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14th Annual Newport Beach Film Festival – Asian Showcase! All on April 29th. The Asian Showcase will feature the Regional Premieres of  Key of Life as the Japanese Spotlight, A Werewolf Boy as the Korean Spotlight, and One Mile Above as the Chinese Spotlight. Key of Life is a highly comedic tale of a down-and-out actor who decides to take over someone else’s life — only to find himself filling the shoes of an elite assassin. The mega-blockbuster from Korea, A Werewolf Boy, follows an elderly South Korean woman as she reflects on the time when her family took in a feral boy whose fierce loyalty resulted in a painful sacrifice. The film stars, Song Joong-Ki, Park Bo-young, and Yoo Yeon-seok. The multi-award winning film, One Mile Above, is the inspiring and true tale of a young man who picks up his late brother’s challenge of cycling to the highest point in Tibet. The emotional power of the film is matched by the stunning beauty of the Tibetan landscape. 7:15 p.m. – Key of Life (Kagi-Dorobo no Method) (2012, Japan, 128 min) 7:30 p.m. – A Werewolf Boy (Neuk-dae-so-nyeon) (2012, Korea, 122 min) 8:00 p.m.  – One Mile Above (Kora) (2012, China, 90 min) 10:00 p.m. – Post Screening Gala (Fashion Island, Newport Beach)
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Greetings from Chicago

Tim Hugh, one man bandleader of the Chicago Asian American Film Festival

This is Tim Hugh and his dog Helga in his kitchen in Chicago. Tim has run the only Asian American Indie Film Fest (i.e. no “imports”) for 12 of the 17 years that it’s been in existence. In this picture, he’s a one man bandleader- running it solo, something I can relate to as a solo musician. I’m in town to promote my film “Daylight Savings” which premiered at SXSW this year, and will be the opening night film this year. Joining me at the screening will be Michael Aki who plays my cousin in the film. I met Mike at this very festival in 2010 when he was showing his films Sunsets that he directed with Eric Nakamura, and his Film Noir tribute “Strangers”

I asked Tim a bunch of questions:

Goh: Why is this festival important?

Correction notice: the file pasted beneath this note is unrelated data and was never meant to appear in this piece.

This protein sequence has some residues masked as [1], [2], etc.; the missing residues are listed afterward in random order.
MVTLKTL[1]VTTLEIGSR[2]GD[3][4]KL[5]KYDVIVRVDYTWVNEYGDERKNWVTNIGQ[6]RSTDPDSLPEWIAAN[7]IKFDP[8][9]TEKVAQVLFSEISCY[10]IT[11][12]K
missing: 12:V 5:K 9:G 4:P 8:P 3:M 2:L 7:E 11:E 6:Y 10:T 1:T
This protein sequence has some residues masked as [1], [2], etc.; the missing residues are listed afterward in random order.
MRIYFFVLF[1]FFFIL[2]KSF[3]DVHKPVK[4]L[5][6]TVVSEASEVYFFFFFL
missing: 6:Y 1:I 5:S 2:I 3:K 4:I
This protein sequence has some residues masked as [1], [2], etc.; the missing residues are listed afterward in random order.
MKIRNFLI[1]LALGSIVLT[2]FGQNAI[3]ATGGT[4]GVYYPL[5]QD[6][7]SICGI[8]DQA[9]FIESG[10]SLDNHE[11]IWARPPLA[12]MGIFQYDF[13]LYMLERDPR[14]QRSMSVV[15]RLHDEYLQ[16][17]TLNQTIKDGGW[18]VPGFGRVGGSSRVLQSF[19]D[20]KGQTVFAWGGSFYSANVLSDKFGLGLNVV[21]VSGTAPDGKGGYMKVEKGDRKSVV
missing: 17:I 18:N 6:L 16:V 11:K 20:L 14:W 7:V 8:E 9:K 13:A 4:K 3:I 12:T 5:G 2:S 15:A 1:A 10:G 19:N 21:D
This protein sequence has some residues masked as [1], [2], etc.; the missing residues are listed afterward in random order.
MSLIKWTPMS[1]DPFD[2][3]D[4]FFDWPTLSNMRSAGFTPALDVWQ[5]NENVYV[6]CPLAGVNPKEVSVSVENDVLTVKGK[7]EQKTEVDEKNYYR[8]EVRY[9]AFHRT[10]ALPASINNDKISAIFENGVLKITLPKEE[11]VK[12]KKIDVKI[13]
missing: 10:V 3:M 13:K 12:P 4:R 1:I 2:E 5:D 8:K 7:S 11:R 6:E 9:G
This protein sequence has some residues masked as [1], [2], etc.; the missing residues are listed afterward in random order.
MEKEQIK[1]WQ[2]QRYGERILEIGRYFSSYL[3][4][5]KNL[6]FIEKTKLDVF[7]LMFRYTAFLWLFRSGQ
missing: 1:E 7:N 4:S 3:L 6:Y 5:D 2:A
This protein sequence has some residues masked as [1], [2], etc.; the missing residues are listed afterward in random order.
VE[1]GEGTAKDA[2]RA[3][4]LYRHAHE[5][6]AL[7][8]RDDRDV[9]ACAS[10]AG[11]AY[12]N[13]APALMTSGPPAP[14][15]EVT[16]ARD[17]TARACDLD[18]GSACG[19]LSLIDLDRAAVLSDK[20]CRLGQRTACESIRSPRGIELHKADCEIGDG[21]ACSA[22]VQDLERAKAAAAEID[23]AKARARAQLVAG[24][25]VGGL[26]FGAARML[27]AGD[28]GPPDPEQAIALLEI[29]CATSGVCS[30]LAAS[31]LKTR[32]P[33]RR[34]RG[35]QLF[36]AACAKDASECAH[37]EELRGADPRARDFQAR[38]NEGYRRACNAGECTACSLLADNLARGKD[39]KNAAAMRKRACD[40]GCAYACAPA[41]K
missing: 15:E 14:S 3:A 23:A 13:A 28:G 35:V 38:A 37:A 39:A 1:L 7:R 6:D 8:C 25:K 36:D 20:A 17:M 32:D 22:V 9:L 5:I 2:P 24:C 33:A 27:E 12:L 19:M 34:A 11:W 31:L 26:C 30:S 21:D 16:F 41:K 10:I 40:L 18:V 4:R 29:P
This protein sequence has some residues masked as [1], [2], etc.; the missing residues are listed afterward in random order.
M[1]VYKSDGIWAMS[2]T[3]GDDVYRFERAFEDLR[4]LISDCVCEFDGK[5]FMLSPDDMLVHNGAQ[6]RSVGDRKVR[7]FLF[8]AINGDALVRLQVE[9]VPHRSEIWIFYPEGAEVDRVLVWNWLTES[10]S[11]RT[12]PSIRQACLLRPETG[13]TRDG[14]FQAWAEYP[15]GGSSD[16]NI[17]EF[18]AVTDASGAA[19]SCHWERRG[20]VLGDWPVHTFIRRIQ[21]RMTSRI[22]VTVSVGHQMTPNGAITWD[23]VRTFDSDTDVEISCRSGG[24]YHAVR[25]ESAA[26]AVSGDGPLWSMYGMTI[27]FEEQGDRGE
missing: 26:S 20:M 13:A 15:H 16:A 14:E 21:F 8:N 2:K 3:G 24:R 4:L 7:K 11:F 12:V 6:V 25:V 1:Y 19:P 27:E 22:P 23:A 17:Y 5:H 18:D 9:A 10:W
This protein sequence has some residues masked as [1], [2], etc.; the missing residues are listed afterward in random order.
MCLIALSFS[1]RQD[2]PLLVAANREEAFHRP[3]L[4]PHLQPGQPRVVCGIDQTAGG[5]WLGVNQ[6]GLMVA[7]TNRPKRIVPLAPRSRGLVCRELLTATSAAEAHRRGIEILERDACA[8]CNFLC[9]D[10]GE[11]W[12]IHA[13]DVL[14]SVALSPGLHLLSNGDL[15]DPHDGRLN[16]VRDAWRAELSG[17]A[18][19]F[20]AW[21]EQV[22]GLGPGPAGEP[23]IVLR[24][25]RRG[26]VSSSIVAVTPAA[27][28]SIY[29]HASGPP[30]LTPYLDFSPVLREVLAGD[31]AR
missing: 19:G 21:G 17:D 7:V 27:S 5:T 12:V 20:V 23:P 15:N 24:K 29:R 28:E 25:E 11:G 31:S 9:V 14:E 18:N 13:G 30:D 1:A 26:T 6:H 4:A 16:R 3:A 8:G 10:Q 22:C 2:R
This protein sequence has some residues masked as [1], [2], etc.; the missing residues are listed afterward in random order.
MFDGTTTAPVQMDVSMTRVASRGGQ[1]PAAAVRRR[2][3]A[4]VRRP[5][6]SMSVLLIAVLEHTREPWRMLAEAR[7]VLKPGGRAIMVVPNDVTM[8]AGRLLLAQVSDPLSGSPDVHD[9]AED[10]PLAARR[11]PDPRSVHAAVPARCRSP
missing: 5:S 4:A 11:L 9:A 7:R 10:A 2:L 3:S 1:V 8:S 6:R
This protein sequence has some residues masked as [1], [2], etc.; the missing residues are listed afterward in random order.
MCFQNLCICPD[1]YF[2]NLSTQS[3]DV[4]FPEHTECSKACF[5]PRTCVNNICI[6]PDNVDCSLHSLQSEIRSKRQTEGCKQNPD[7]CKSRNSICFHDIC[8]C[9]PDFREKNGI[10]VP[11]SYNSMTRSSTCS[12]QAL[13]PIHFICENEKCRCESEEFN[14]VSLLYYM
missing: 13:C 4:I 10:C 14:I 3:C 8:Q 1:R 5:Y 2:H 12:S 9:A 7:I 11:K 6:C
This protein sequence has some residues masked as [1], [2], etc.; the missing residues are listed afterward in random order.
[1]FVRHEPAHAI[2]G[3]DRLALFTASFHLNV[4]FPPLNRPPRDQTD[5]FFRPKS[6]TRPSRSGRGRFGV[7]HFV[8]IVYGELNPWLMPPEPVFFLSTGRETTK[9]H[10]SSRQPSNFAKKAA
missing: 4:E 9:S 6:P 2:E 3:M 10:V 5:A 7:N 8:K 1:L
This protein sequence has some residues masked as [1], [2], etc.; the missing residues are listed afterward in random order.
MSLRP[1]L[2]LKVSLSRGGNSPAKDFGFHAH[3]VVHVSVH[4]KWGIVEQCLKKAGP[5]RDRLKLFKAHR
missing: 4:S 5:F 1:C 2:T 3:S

Tim: It’s one of the only festivals that shows only Asian American films; produced, directed and/or about the Asian American experience. In the midwest more so than the coastal states, you’re constantly asked that stupid question “Where are you from?”… so it’s important to help define what being Asian and American is.

I’m a fourth generation Chinese American. In the midwest, it’s usually under the assumption that you’re just “Asian”… and not “Asian American.” When I see Causasian people I don’t ask them “are you from Poland? are you European?” I just see them for who they are, not what they look like.

Goh: How did you get involved in the festival?

Tim: I was just a fan of the band Seam, and Sooyoung Park, Ben Kim and Billy Shin started the festival in 1995 after they released the Ear of the Dragon CD, which was the first Asian American Rock Compliation. I’d always go and watch everything I could. I’d never seen films like this before; Asian American characters that spoke like me; the actors weren’t forced to speak with a bad accent. I could relate to these images and characters that I was seeing at this festival.

I became obsessed and would watch everything I could, whether it be a feature, documentary, or shorts program. I just wanted to see as much as I could, because I knew I’d never get a chance to see these movies again. Plus, being able to meet the directors and hear them speak about their films was one of the coolest things for me. I remember hanging out with Justin Lin, back when he was just a shorts director.

They noticed me being there year after year, and began to recognize me. Eventually, they would ask me to do little things like hand out program booklets, take tickets, watch the table, and take pictures during the Q&A’s. Basically, I became a volunteer. I remember standing there back in the day giving out Giant Robot magazines!

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A write up about films about 3.11 including Tsunami and the Cherry Blossom, Pray for Japan, but the writer does leave out the Shunji Iwai documentary, Friends After 3.11 (this is the link to our review). (NY Times – Films 3.11) The Oscar nominated Tsunami and the Cherry Blossom showed at the SFIAFF and although it’s a short, it’s a powerful look at the events that transpired. At first it was a distraction to see an angle of Cherry Blossoms, since it’s juxtaposition felt trite, but their beauty added a layer of hope and something to look forward to. Yes, in 2011 there were no mass drinking like in years past, but the cherry blossoms provided more of an observation of the flowers. Sad stories, a ray of hope, it’s a very grand look at lives after the quake and tsunami. It’s hard to slam or say much bad about a 3.11 film. Yes some are better than others, and some will tell the truth or even distort them, but as an event, all real documentation matters. [youtube]gxXhj8bDRTo[/youtube]
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Bruce Willis sees the thousand screens and sees dollar signs. It’s obvious that a billion people want to watch movies and many of the huge middle class will see them in a theater. His film called Looper is a joint production that includes Chinese backing. This is getting to be old news and obvious, yet it’s still developing. Perhaps the idea is to join the brigade of being in theaters before it gets bootlegged! (Bloomberg – Bruce Willis)
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